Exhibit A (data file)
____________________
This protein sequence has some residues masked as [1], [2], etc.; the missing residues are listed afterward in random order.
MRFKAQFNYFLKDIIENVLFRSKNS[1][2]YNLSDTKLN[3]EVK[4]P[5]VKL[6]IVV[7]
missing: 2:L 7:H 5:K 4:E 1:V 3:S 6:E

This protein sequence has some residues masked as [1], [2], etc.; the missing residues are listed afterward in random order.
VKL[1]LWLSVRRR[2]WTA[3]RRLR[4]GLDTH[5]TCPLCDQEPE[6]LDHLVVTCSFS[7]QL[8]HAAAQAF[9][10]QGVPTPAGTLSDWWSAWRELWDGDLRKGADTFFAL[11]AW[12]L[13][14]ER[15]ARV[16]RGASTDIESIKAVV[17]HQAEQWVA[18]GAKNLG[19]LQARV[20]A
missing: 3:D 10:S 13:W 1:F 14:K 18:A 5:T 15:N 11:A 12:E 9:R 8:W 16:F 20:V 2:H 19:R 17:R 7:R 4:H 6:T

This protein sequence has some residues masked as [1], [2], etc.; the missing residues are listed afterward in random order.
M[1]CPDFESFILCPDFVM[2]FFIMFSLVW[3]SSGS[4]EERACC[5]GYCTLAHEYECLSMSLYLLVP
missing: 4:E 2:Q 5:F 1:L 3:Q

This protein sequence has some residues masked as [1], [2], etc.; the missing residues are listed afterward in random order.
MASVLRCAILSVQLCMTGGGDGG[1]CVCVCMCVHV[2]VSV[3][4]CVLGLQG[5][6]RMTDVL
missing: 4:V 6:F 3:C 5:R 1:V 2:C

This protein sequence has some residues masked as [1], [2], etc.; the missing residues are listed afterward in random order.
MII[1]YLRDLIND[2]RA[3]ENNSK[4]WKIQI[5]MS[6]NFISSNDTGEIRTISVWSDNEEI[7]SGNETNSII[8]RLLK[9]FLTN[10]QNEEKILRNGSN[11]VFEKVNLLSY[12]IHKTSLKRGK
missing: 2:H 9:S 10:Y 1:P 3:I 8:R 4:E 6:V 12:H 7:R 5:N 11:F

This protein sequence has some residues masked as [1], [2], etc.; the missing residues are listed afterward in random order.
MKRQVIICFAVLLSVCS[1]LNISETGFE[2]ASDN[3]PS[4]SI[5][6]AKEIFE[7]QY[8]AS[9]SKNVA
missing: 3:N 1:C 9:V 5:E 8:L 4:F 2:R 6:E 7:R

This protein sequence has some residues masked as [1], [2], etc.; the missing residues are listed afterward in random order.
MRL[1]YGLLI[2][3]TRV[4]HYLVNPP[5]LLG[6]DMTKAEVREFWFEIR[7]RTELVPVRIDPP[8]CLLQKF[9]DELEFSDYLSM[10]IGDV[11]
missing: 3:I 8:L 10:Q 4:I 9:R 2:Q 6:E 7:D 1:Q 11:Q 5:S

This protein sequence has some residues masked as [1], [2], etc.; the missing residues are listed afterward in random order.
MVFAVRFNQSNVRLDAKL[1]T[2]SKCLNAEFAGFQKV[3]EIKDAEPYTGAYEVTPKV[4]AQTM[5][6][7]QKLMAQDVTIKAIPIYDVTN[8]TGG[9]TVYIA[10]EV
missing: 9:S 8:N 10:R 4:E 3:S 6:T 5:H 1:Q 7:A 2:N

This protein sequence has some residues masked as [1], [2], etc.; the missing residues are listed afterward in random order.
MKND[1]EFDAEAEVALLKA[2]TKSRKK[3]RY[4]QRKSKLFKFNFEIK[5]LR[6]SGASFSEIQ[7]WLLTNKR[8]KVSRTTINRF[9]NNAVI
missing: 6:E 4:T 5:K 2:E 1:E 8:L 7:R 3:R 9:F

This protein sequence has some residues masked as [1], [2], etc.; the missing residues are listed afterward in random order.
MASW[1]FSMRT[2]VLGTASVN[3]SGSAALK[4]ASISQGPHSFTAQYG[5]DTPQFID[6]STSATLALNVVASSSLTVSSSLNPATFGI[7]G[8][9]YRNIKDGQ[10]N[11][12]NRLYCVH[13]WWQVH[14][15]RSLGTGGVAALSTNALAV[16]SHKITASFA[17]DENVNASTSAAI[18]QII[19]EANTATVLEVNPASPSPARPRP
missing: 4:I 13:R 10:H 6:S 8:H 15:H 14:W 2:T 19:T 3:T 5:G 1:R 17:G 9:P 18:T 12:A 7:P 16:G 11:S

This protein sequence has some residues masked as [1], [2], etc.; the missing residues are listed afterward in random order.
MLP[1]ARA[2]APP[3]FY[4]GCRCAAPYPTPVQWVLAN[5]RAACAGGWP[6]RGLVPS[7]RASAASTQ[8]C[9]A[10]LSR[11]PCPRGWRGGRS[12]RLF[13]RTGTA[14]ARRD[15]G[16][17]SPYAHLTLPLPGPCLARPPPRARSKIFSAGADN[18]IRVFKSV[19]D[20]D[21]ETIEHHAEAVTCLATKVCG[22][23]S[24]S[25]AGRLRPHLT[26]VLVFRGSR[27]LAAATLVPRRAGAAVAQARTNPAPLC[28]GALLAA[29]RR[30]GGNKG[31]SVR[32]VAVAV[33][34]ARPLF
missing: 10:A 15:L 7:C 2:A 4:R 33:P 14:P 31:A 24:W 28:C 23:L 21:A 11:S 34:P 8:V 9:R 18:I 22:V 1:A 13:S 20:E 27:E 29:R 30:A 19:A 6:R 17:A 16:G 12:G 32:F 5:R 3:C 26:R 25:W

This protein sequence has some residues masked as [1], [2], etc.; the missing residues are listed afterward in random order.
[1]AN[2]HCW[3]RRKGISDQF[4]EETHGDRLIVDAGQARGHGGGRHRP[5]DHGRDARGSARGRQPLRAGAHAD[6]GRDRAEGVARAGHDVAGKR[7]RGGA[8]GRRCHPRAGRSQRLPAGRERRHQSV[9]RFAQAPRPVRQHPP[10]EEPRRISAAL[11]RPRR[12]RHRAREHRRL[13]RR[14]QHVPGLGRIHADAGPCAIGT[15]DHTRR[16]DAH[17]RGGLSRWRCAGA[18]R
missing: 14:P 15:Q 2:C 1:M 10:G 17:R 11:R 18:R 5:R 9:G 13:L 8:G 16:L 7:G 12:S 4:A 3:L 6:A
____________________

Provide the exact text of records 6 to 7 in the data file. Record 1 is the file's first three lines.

This protein sequence has some residues masked as [1], [2], etc.; the missing residues are listed afterward in random order.
MKRQVIICFAVLLSVCS[1]LNISETGFE[2]ASDN[3]PS[4]SI[5][6]AKEIFE[7]QY[8]AS[9]SKNVA
missing: 3:N 1:C 9:V 5:E 8:L 4:F 2:R 6:E 7:R

This protein sequence has some residues masked as [1], [2], etc.; the missing residues are listed afterward in random order.
MRL[1]YGLLI[2][3]TRV[4]HYLVNPP[5]LLG[6]DMTKAEVREFWFEIR[7]RTELVPVRIDPP[8]CLLQKF[9]DELEFSDYLSM[10]IGDV[11]
missing: 3:I 8:L 10:Q 4:I 9:R 2:Q 6:E 7:D 1:Q 11:Q 5:S